As the world starts to recover from the effects of Covid-19 pandemic and opening up borders and skies to global tourism, Uganda has refreshed its tourism destination brand promise, with the unveiling of a new brand identity that promises domestic, regional and global tourists; an adventure of a lifetime.
The brand was developed by Uganda Tourism Board (UTB), Uganda’s tourism marketing and regulatory agency.
The campaign that was launched by President Yoweri Museveni seeks to encourage both the local and international tourists to traverse, rediscover and explore Uganda, the Pearl of Africa.
The Pearl of Africa draws upon Uganda’s global reputation as one of the most endowed destinations, famous for its thousands of plant and wildlife attractions, as well as vast and beautiful landscapes, temperate climate, warm people, and cultural diversity.
In his speech at the launch, Museveni noted some of the features that make Uganda a unique travel destination, including among others the equator which influences the beautiful weather experienced in the country.
“The fact that we are located right on the equator influences our weather. This weather where we are always outdoors, we do not need air conditioning; we don’t have to warm the weather or cool it. God does it for us,” he said.
Museveni said Covid-19 has not gravely affected Uganda as it was the case in many other countries and so tourists should feel safe to explore this destination.
“We have not suffered so much as other people in the world. This should interest more foreigners to come and know how we have managed to fight HIV/AIDS, Ebola and Covid-19. This should be emphasized because they will feel safe and travel here,” he said.
According to the Ministry of Tourism, Wildlife, and Antiquities, Uganda’s tourism sector and the economy at large lost shs 3.891 trillion due to the Coronavirus pandemic.
While appearing before Parliament’s Tourism and Trade Committee which was investigating the impact of the second wave of Coronavirus on the tourism sector in 2021, the Permanent Secretary, Ministry of Tourism, Doreen Katusiime, said foreign visitors to Uganda plummeted by 69.3% as to 473,085 from 1,546,620 visitors reported in 2019.
The tourist arrivals in 2020 dwindled to the levels of as far back as 2005.
“The foreign exchange earnings dropped threefold in the year 2020 from USD1.6bn approximately Shs5.655bn that Uganda earned from foreign tourists in 2019 to $500M equivalent to shs1.767Tn in 2020,” said Katusiime.
The Uganda Tourism Board Chief Executive Officer, Lilly Ajarova said the campaign seeks to reemphasize Uganda’s rare and precious range of tourism attractions to the world, thereby earning destination Uganda competitive market share.
“Uganda is no doubt beautiful. Beautiful beyond measure. Yes, everyone knew that Uganda is and has always been the Pearl of Africa, – but there was a lack of clarity and consistency on, if Uganda is the Pearl of Africa- what pearls does it have to offer for each of the various travel segments and preferences,” she said,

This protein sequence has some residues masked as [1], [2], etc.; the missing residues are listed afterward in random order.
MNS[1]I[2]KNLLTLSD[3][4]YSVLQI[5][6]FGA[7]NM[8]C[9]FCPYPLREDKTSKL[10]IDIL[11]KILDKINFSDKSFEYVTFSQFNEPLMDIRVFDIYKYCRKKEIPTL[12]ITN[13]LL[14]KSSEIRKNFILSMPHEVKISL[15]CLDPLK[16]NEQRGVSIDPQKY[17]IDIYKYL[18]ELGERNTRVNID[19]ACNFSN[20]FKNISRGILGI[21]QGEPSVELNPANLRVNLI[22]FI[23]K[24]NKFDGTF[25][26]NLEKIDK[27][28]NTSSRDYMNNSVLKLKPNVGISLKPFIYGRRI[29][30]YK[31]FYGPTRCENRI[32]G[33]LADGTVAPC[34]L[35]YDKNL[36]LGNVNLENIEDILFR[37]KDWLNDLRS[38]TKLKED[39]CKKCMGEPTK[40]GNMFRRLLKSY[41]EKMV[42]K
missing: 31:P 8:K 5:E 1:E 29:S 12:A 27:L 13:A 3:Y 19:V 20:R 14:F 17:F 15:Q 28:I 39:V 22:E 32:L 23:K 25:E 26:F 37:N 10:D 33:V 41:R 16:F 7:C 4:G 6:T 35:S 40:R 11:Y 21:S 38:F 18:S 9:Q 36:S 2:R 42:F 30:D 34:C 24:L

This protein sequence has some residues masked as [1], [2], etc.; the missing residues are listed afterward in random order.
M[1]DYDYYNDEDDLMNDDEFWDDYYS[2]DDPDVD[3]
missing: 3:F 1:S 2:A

To win the market place to achieve their objective of “Sustainably Promoting Uganda as a Competitive Tourism Destination for Inclusive Development,” Ajarova said it was important that all stakeholders are aligned on what makes Uganda the Pearl of Africa and how does the country unpack that to the various travel markets/segments around the world.
Before the new brand, there were a number of campaigns by various stakeholders, most of which were built around “Visit Uganda” as a call to action, something that Ajarova says did not appropriately capture the uniqueness of Uganda’s attractions.
According to the officials from the Ministry, Uganda registered booking cancellation in over 90% of hotel facilities due to the impact of the pandemic.
This led to a loss of revenue amounting to $320.8M about shsh1.19Tn in addition to other business losses.
At least 70% of the workers in the tourism industry had lost their jobs and 91% of the tourism entities had downsized their workforce by the end of June 2020 due to the financial hit caused by the Covid-19 pandemic, according to the government.
As part of the recovery recommendations, the Ministry has asked Parliament to revise the over 20 taxes, licenses and fees which presently are being levied on the sector.
This rebranding is an essential component of UTB’s Strategic Plan (FY 2020/21 – 2024/25) that seeks to “Sustainably promote Uganda as a competitive tourism destination for inclusive development” with a strategic goal to “sustainably increase the volume and value of tourism in Uganda.”
Under this plan, UTB is pursuing five major objectives, including; the increase of tourist arrivals, investment and job creation in the tourism sector and increase the competitiveness of the tourism destination, among others.
The Minister of Tourism, Tom Butime said that before the Covid-19 pandemic, tourism in Uganda was on a strong and positive trajectory, reading in Foreign Exchange earnings and accounting for 7.7% of GDP and about 6.3% of all formal employment in the country.
“The launch of the brand is part of a response to the recovery after this dreadful pandemic. We are getting back into the market with a unified message and a clear promise and call to action. The launch of the destination brand is both vital to the restarting and rebuilding of the tourism sector as it provides a positive, recognizable and firm assurance of the beauty we radiate as a people and landscape of Uganda,” he said.
He said the destination brand and the marketing activities that shall follow it are not in isolation.
“They complement other existing initiatives by the government to improve our product offering, improve the consumer experience and therefore, widen opportunities for the private sector as well as quicken the pace of recovery,” said Butime.